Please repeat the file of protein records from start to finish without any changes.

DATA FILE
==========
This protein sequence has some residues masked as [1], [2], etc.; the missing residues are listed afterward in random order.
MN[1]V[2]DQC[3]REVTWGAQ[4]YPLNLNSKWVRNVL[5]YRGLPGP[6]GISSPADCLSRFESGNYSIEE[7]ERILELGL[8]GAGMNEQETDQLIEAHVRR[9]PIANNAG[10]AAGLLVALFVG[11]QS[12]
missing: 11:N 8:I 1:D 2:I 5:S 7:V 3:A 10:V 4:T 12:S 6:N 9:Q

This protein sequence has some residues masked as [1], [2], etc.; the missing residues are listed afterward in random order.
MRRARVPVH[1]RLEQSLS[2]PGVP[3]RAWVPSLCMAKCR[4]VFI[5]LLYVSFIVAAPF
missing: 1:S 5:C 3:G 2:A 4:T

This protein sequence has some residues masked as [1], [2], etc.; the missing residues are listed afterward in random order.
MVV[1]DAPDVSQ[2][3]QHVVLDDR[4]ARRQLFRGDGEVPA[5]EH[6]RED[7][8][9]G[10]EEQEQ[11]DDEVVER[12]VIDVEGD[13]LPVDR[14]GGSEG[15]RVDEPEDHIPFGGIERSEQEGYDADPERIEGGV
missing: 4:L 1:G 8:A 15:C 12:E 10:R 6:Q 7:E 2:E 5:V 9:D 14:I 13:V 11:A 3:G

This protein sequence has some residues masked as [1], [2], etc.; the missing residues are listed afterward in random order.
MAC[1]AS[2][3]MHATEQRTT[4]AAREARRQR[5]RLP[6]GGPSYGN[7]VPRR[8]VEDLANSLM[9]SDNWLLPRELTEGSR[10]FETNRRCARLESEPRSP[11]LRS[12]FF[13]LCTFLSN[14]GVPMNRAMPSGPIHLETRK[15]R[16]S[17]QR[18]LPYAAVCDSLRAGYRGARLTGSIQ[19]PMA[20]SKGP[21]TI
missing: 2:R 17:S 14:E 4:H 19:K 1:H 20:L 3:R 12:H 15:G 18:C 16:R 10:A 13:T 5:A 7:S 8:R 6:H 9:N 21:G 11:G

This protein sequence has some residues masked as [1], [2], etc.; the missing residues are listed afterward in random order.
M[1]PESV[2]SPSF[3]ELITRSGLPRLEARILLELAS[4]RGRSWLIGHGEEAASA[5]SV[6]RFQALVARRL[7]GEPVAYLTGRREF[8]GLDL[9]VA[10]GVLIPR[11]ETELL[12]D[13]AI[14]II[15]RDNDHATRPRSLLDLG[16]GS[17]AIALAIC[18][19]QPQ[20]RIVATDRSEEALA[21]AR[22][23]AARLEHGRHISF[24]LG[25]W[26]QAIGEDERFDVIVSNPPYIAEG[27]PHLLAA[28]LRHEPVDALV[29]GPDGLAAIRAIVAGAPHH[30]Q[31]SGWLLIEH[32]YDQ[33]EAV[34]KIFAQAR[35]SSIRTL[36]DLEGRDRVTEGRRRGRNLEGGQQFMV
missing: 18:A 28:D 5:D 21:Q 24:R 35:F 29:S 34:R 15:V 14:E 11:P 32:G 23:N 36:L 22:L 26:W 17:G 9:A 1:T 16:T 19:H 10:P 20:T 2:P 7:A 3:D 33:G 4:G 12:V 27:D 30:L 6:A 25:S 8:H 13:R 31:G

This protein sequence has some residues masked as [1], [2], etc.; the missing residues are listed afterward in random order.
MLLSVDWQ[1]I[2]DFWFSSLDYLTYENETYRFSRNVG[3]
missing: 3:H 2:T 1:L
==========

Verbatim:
This protein sequence has some residues masked as [1], [2], etc.; the missing residues are listed afterward in random order.
MN[1]V[2]DQC[3]REVTWGAQ[4]YPLNLNSKWVRNVL[5]YRGLPGP[6]GISSPADCLSRFESGNYSIEE[7]ERILELGL[8]GAGMNEQETDQLIEAHVRR[9]PIANNAG[10]AAGLLVALFVG[11]QS[12]
missing: 11:N 8:I 1:D 2:I 5:S 7:V 3:A 10:V 4:T 12:S 6:N 9:Q

This protein sequence has some residues masked as [1], [2], etc.; the missing residues are listed afterward in random order.
MRRARVPVH[1]RLEQSLS[2]PGVP[3]RAWVPSLCMAKCR[4]VFI[5]LLYVSFIVAAPF
missing: 1:S 5:C 3:G 2:A 4:T

This protein sequence has some residues masked as [1], [2], etc.; the missing residues are listed afterward in random order.
MVV[1]DAPDVSQ[2][3]QHVVLDDR[4]ARRQLFRGDGEVPA[5]EH[6]RED[7][8][9]G[10]EEQEQ[11]DDEVVER[12]VIDVEGD[13]LPVDR[14]GGSEG[15]RVDEPEDHIPFGGIERSEQEGYDADPERIEGGV
missing: 4:L 1:G 8:A 15:C 12:E 10:R 6:Q 7:E 2:E 5:V 9:D 14:I 13:V 11:A 3:G

This protein sequence has some residues masked as [1], [2], etc.; the missing residues are listed afterward in random order.
MAC[1]AS[2][3]MHATEQRTT[4]AAREARRQR[5]RLP[6]GGPSYGN[7]VPRR[8]VEDLANSLM[9]SDNWLLPRELTEGSR[10]FETNRRCARLESEPRSP[11]LRS[12]FF[13]LCTFLSN[14]GVPMNRAMPSGPIHLETRK[15]R[16]S[17]QR[18]LPYAAVCDSLRAGYRGARLTGSIQ[19]PMA[20]SKGP[21]TI
missing: 2:R 17:S 14:E 4:H 19:K 1:H 20:L 3:R 12:H 15:G 18:C 16:R 10:A 13:T 5:A 7:S 8:R 6:H 9:N 21:G 11:G

This protein sequence has some residues masked as [1], [2], etc.; the missing residues are listed afterward in random order.
M[1]PESV[2]SPSF[3]ELITRSGLPRLEARILLELAS[4]RGRSWLIGHGEEAASA[5]SV[6]RFQALVARRL[7]GEPVAYLTGRREF[8]GLDL[9]VA[10]GVLIPR[11]ETELL[12]D[13]AI[14]II[15]RDNDHATRPRSLLDLG[16]GS[17]AIALAIC[18][19]QPQ[20]RIVATDRSEEALA[21]AR[22][23]AARLEHGRHISF[24]LG[25]W[26]QAIGEDERFDVIVSNPPYIAEG[27]PHLLAA[28]LRHEPVDALV[29]GPDGLAAIRAIVAGAPHH[30]Q[31]SGWLLIEH[32]YDQ[33]EAV[34]KIFAQAR[35]SSIRTL[36]DLEGRDRVTEGRRRGRNLEGGQQFMV
missing: 18:A 28:D 5:D 21:Q 24:R 35:F 29:S 34:R 15:V 14:E 11:P 32:G 23:N 36:L 22:L 26:W 17:G 9:A 1:T 16:T 19:H 10:P 20:T 2:P 7:A 3:D 33:G 4:G 12:V 27:D 30:L 6:A 25:S 8:H 13:R 31:G

This protein sequence has some residues masked as [1], [2], etc.; the missing residues are listed afterward in random order.
MLLSVDWQ[1]I[2]DFWFSSLDYLTYENETYRFSRNVG[3]
missing: 3:H 2:T 1:L